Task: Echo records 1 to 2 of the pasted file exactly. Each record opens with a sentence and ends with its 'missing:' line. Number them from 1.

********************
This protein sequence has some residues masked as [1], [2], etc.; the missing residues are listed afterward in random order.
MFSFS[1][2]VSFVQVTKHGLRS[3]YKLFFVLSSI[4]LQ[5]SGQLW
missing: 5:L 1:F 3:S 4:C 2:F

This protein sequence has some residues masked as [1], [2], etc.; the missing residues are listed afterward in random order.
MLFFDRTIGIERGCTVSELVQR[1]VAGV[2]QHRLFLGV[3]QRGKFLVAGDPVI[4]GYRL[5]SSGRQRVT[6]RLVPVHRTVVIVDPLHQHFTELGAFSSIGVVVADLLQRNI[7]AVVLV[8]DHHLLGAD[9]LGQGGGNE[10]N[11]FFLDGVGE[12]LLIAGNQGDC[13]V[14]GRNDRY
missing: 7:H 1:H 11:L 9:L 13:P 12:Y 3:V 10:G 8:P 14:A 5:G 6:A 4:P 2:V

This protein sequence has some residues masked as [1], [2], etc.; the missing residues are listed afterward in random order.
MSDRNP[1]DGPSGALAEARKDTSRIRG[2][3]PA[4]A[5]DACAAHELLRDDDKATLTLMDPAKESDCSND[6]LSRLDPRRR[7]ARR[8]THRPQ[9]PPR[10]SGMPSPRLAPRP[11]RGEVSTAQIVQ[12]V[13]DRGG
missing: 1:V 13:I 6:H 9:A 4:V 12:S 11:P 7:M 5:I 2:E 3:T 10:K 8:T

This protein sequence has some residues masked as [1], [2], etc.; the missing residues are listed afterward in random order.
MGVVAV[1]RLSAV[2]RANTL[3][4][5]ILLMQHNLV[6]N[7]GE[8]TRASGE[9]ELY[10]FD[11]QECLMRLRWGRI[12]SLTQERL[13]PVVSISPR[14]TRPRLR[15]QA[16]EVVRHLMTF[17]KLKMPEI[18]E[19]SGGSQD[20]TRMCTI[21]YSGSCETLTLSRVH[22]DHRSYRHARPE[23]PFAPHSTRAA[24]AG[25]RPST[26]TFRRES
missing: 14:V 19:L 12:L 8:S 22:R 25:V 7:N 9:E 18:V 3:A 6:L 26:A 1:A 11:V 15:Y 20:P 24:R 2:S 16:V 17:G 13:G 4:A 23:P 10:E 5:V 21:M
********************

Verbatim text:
This protein sequence has some residues masked as [1], [2], etc.; the missing residues are listed afterward in random order.
MFSFS[1][2]VSFVQVTKHGLRS[3]YKLFFVLSSI[4]LQ[5]SGQLW
missing: 5:L 1:F 3:S 4:C 2:F

This protein sequence has some residues masked as [1], [2], etc.; the missing residues are listed afterward in random order.
MLFFDRTIGIERGCTVSELVQR[1]VAGV[2]QHRLFLGV[3]QRGKFLVAGDPVI[4]GYRL[5]SSGRQRVT[6]RLVPVHRTVVIVDPLHQHFTELGAFSSIGVVVADLLQRNI[7]AVVLV[8]DHHLLGAD[9]LGQGGGNE[10]N[11]FFLDGVGE[12]LLIAGNQGDC[13]V[14]GRNDRY
missing: 7:H 1:H 11:L 9:L 13:P 12:Y 3:V 10:G 8:P 14:A 5:G 6:A 4:P 2:V